Washington: A team of researchers is revivifying drugs with anti-stroke potential by minimizing their side effects.
In the 1990s, neuroscientists identified a class of drugs that showed promise in the area of stroke. NMDA receptor antagonists could limit damage to the brain in animal models of stroke, but one problem complicated testing the drugs in a clinical setting, that is, the side effects included disorientation and hallucinations.
Senior author Stephen Traynelis at Emory University School of Medicine said that they have found neuroprotective compounds that can limit damage to the brain during ischemia associated with stroke and other brain injuries, but have minimal side effects.
Traynelis added that these compounds are most active when the pH is lowered by biochemical processes associated with injury of the surrounding tissue. This is a proof of concept study that shows this mechanism of action could potentially be exploited clinically in several conditions, such as stroke, traumatic brain injury and subarachnoid hemorrhage.
In a mouse model of ischemic stroke, a NMDA receptor antagonist called 93-31 can reduce the volume of damaged brain tissue by more than half, researchers found. At the same time, giving mice 93-31 does not seem to lead to the side effects seen with other NMDA receptor antagonists.
The drugs phencyclidine (also known as PCP) and ketamine are NMDA receptor antagonists; their ability to block all subtypes of NMDA receptors is thought to account for their psychoactive side effects. NMDA receptors are abundant on the surfaces of brain cells and play key roles in healthy processes such as memory formation.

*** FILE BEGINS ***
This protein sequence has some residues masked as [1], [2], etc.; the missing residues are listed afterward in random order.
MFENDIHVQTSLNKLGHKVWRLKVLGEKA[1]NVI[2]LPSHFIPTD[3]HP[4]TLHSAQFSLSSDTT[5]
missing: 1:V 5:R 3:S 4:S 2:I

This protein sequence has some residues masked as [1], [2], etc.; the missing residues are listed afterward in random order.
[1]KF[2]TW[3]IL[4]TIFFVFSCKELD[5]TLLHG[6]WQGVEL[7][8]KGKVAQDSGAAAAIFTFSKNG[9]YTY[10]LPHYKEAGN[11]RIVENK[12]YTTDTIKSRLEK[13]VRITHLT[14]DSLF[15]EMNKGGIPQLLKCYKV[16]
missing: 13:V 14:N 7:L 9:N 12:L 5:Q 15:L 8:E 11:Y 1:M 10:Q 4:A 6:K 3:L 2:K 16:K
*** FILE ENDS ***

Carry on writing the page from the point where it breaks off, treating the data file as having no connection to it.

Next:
In brain tissue affected by stroke or traumatic injury, the environment becomes more acidic because of the lack of oxygen and the buildup of metabolites such as lactic acid. In addition, NMDA receptors get overstimulated by an increase in the neurotransmitter glutamate, enough to kill cells. Researchers reasoned that NMDA receptor antagonists whose activity is dependent on acidic conditions should, at the right dose, be active only in the injured areas of the brain.
To identify the new pH-dependent drugs, Emory pharmacologists led by Traynelis and Ray Dingledine collaborated with chemists Dennis Liotta and James Snyder.
The results are published in Neuron.